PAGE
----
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The Freedom to run

After Remembrance Day seems a good time to think about the freedom of running. It is not often that we think about how easy it is for so many of us to just head out the door for a run. How often do we think about the times when countries were at war and for many it was not safe to run; or when many weren’t running for fitness but for their lives.

So many are connected to those who fought in the war or who have friends or family who currently serve in uniform. My grandfather served in the Second World War and was aircrew on the big Lancaster bombers that flew during the war. He met my grandmother who worked on the Spitfires in England. Both have passed away and I never really got to know them well or ask them about their time in the war. I served briefly in the Canadian Armed Forces and made it to the rank of Air Force Captain.


In the past little while, like many others in Canada, my heart and thoughts have been affected by the recent events and the killing of a soldier in Ottawa.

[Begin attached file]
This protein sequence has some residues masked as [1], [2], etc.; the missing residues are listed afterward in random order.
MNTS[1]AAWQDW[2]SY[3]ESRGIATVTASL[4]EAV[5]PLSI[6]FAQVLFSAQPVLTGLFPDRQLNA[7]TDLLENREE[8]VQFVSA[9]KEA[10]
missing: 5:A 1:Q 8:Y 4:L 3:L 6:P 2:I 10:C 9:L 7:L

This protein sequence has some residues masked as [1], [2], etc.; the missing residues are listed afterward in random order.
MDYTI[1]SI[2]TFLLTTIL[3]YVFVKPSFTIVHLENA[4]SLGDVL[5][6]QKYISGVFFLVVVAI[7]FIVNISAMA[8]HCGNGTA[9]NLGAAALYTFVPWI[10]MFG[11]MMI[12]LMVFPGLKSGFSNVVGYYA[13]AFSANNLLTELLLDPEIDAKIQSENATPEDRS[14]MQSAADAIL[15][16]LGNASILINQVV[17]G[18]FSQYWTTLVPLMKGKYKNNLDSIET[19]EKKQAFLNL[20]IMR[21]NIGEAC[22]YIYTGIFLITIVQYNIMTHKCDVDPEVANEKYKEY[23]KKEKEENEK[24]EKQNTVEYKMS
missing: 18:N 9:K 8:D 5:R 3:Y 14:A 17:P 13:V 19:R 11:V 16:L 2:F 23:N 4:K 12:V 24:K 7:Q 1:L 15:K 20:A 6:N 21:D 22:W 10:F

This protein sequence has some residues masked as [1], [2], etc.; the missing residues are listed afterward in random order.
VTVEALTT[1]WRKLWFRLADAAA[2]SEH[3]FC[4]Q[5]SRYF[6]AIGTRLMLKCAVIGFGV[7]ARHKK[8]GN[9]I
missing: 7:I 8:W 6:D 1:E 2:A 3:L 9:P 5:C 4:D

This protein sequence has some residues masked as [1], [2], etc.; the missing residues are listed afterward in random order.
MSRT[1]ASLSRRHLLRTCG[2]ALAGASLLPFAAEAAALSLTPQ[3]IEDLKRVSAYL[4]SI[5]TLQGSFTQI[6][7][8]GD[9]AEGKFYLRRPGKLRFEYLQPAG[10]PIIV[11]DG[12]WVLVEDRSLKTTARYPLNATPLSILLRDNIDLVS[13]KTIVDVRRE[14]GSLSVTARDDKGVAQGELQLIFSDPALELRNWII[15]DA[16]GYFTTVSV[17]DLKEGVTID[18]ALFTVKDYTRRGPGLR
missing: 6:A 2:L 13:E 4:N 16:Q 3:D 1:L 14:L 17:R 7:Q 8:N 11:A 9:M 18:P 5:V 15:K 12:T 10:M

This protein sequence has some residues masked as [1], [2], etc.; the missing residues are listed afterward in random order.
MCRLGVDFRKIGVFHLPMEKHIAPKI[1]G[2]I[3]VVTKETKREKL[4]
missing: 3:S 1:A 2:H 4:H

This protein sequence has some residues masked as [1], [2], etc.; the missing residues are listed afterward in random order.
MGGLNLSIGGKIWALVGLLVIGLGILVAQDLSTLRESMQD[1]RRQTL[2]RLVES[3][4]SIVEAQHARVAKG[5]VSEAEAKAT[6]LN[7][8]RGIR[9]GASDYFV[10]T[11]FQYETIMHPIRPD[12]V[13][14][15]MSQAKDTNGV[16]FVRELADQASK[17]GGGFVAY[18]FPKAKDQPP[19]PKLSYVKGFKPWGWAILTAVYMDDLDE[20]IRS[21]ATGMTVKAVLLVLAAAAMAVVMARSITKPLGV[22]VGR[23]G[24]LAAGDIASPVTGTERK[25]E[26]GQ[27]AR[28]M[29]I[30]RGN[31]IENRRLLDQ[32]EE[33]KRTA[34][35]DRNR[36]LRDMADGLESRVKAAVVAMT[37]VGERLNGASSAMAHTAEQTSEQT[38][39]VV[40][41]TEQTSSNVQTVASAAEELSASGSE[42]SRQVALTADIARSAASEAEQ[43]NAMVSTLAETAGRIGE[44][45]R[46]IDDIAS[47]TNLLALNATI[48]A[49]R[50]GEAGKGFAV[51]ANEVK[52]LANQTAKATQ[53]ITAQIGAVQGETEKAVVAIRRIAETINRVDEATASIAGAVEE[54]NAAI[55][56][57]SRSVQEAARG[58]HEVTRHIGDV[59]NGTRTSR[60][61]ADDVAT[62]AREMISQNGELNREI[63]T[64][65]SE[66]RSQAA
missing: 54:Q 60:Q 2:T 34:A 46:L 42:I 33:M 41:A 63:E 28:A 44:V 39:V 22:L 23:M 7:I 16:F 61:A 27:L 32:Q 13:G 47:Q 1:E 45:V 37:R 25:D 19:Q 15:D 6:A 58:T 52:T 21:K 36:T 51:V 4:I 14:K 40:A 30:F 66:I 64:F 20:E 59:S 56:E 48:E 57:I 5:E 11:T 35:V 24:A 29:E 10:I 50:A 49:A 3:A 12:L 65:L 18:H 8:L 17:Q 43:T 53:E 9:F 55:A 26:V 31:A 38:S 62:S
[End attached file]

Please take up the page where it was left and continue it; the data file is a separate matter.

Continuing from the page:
Many Canadian runners went to war, those who won races and those who were just amongst the field. The Canadian Olympic committee, in an article, name runners who wore not only shorts but a uniform. The names include Alex Decoteau, who competed in the men’s 5,000m at the 1912 Olympics, James Duffy,the 1914 Boston marathon winner and Olympian, and the legendary Tom Longboat. Only Longboat returned home.

I paused for a day on Nov. 11 and bowed my head for those who fought and fight for our freedom. I also made sure to get a run in.

When out for a cool fall day run, when the cold wind blows dried, yellowed grass and mud is a stiff, cold brown, think of those who fought during the world wars, mere moments from the last of their lives.

Embrace your freedom. Embrace every chance to run. Run on folks.

See you on the roads or in the blogosphere.

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